Ccoronavirus is more common and less deadly than it first appeared. Health experts warn large protests heighten risk of coronavirus spread. European scientists modify tobacco cells to fight COVID-19. Eli Lilly begins first human tests of an antibody drug.
Today’s update begins with some news that suggests that the response to the coronavirus will no longer be quite so intense.
Dr. Anthony Fauci, a leading member of the Coronavirus Task Force, who established national guidelines and ensured that required resources were available and distributed, said President Donald Trump was now only rarely meeting with the team members.
In an interview with the health-news outlet STAT News published early Monday, Fauci, the director of the National Institute of Allergy and Infectious Diseases, was asked whether he was in frequent contact with the president on the progress of vaccine candidates.
“No,” Fauci said.
“We used to have task force meetings every single day, including Saturday and Sunday, and about 75% of the time after the task force meeting we’d meet with the president,” Fauci added. “So I was meeting with him four times a week back, a month or so ago.
“But as you probably noticed, that the task force meetings have not occurred as often lately. And certainly my meetings with the president have been dramatically decreased.”
Antibody Tests Point To Lower Death Rate For The Coronavirus Than First Thought
While the riots certainly have placed the pandemic on the priority backburner, new data suggesting it wasn’t lethal as first feared is also weighing into the revised risk assessment.
Mounting evidence suggests the coronavirus is more common and less deadly than it first appeared.
The evidence comes from tests that detect antibodies to the coronavirus in a person’s blood rather than the virus itself.
The tests are finding large numbers of people in the U.S. who were infected but never became seriously ill. And when these mild infections are included in coronavirus statistics, the virus appears less dangerous.
“The current best estimates for the infection fatality risk are between 0.5% and 1%,” says Caitlin Rivers, an epidemiologist at the Johns Hopkins Center for Health Security.
That’s in contrast with death rates of 5% or more based on calculations that included only people who got sick enough to be diagnosed with tests that detect the presence of virus in a person’s body.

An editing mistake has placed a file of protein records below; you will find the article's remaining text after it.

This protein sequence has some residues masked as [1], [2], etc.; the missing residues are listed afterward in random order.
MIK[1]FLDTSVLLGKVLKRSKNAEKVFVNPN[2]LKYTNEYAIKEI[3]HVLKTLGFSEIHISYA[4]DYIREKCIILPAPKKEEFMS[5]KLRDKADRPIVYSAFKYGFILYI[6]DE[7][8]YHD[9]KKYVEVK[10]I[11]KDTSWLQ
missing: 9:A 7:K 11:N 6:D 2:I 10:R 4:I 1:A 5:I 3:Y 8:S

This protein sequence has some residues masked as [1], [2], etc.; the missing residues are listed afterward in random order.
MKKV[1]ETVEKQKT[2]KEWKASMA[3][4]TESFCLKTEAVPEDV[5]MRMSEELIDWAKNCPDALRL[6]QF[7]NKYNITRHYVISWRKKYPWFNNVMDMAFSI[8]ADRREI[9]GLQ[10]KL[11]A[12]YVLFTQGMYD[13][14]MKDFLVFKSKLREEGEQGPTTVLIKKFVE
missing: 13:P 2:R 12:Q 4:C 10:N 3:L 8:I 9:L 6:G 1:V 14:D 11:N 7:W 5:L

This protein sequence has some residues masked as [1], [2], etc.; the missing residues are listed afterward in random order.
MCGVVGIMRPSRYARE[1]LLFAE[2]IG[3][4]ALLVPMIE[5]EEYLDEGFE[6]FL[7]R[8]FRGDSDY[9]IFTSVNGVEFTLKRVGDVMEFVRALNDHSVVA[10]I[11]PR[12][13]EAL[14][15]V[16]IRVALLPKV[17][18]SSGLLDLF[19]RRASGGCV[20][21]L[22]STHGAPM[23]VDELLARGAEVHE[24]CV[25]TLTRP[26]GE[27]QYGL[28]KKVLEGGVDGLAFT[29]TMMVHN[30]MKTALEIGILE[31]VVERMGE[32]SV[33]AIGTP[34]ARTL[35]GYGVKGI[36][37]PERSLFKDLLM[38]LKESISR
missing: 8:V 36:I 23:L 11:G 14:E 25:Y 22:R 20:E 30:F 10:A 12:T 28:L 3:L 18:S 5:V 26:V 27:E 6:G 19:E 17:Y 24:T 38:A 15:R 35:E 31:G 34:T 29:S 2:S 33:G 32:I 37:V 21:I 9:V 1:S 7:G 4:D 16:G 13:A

Health experts warn massive protests heighten the risk of coronavirus spread
Perhaps the fires associated with the looting will kill the virus?
Health experts fear carriers of coronavirus, which causes the disease, with no symptoms could unwittingly infect others at protests where social distancing is simply not taking place. The merits of the protesters’ cause “doesn’t prevent them from getting the virus,” said Bradley Pollock, chairman of the Department of Public Health Sciences at the University of California, Davis.
At least one protester in Tampa, Florida, is known to have COVID-19. Tampa Police Chief Brian Dugan, who expressed dismay last week about Floyd’s death, tweeted Monday that five of his officers were exposed to the protester, whom he did not identify.
Protesting – especially without a mask – can put people at higher risk for infection, said Dr. Michael Mina, an assistant professor of epidemiology at Harvard T. H. Chan School of Public Health.
“There’s no doubt in my mind that these can become breeding grounds for this virus,” he said during a Monday media availability. “I would not be surprised to see in the next couple of weeks that we see increases that may be linked to protests.
European scientists modify tobacco cells to fight COVID-19
Tobacco cells are being used to develop new coronavirus treatments.
A rising number of European countries are using tobacco products to treat the novel coronavirus. Scientists at the Institute for Plant Molecular and Cellular Biology (IBMCP) in Valencia, Spain are now using tobacco molecules against COVID-19.
Researchers have said tobacco products were found to be highly efficient against a number of viruses in the past, including Ebola. This came after doctors in France found people who smoke cigarettes are less likely to contract coronavirus.
European scientists have said genetically modified tobacco cells can create proteins preventing the virus from entering human cells.
“Plants are very useful for researchers as they are another mean of expressing viral proteins or nucleic acids without having to actually work with the causative virus itself,” explained George Lomonossoff, a virologist at the John Innes Center in Norwich, England. “And we can use techniques of synthetic biology to make things like virus-like particles without handling the infectious virus.”
Eli Lilly begins first human tests of an antibody-drug
The pandemic has had the effect of innovating treatments for viral infections.
Researchers have begun testing what appears to be the first new medicine developed specifically against Covid-19, in a milestone for drug companies aiming to combat the disease, the medicine’s makers said Monday.
The medicine, a human-made antibody against the coronavirus that causes the disease, was discovered by a Vancouver company, AbCellera, and is being developed by Eli Lilly, the Indianapolis-based drug giant. Two other efforts, one from the biotechnology firm Regeneron and another from the partnership of Vir Biotechnology and GlaxoSmithKline, are expected to begin testing of their own antibody drugs soon. Lilly’s current study will only test the drug for obvious side effects, giving it to 32 people at various doses.
“We’re not racing against each other,” Daniel Skovronsky, the chief scientific officer at Eli Lilly, said of the other companies. “We’re racing against the death toll from the virus. I hope there will be multiple successful [antibody drugs]. I expect there will be.”
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